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Government of Western Australia - Department of Fisheries
Two baldchin groper swimming along a reef

Bag and boat limits are put in place to ensure stocks of demersal scalefish like these baldchin groper remain sustainable. 

Monday 19 February 2018

High grading downgrades fish stocks

​By targeting other species once you’ve reached your daily bag limit  for a particular fish, you can help ensure there will be more fish for the future. 

Some fishers attempt to ‘high grade’ their catch by continuing to fish for the same species after they reach their bag limit in a bid to catch bigger fish. Any larger fish caught are then swapped with the smallest fish, which are either discarded or used as bait.

High grading is a particular issue for demersal scalefish in the West Coast Bioregion, especially for prized species such as dhufish and baldchin groper​, as it results in more fish being removed from the fishery – defeating the purpose of bag, boat and possession limits.

Even if fishers intend to ‘catch and release’ any further fish they catch, a significant number of demersal finfish will die after release as a result of barotrauma – the expansion of gases in a fish’s body due to a sudden decrease in pressure.

Therefore, fishers who continue to fish for demersal scalefish once they have reached their bag limit can place unnecessary pressure on fish stocks.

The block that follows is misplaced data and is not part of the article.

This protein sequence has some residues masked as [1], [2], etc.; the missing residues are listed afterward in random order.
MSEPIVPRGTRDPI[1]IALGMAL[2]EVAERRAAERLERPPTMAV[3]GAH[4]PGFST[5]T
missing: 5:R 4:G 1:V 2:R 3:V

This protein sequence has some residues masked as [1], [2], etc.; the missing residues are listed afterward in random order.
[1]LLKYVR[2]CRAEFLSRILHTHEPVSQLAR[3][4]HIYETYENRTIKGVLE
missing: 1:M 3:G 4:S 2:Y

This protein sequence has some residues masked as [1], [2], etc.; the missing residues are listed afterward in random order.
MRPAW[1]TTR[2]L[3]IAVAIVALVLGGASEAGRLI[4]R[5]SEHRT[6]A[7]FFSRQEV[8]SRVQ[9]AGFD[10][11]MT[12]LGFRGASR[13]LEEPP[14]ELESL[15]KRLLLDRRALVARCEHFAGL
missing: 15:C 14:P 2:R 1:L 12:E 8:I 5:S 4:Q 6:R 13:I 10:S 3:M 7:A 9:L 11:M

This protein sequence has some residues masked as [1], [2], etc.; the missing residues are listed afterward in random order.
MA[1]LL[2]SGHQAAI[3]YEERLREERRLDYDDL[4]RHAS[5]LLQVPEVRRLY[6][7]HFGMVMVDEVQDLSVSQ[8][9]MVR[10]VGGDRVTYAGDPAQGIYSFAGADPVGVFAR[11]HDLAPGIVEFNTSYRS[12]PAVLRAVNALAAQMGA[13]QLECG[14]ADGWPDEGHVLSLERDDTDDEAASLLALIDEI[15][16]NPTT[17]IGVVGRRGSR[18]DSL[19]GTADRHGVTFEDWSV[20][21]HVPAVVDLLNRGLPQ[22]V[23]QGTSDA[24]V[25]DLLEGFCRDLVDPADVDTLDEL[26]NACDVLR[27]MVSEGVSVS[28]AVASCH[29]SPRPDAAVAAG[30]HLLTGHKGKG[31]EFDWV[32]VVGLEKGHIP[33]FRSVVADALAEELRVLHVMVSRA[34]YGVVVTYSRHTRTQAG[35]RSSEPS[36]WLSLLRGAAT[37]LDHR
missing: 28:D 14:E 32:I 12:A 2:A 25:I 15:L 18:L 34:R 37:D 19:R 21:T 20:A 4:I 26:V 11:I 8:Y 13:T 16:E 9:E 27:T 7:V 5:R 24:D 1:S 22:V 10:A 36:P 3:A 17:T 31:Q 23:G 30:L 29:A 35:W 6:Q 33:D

You can play your part in protecting the demersal scalefish stocks by either stopping fishing once you’ve reached your bag limit or by targeting other species of fish – such as trolling for pelagic fish like Spanish mackerel or coming inshore and targeting Australian herring  or squid.

If you do catch more fish after reaching your bag limit for a species or group of species, you must return them to the water immediately or they will count towards your bag and boat limit. 

You must also immediately release any protec​ted fish – which includes fish that are under minimum or over maximum size limits, and it is an offence to use them for bait.

Fishers caught taking fish in excess of bag, boat and/or possession limits can face significant penalties up to $5,000, in addition to mandatory penalties of ten times the value of each fish taken in excess of the limits.

For more information see our recreational fishing rules.

You can also download our Recreational fishing guide in booklet size or the A4 print-friendly version.


Last modified: 21/02/2018 4:32 PM

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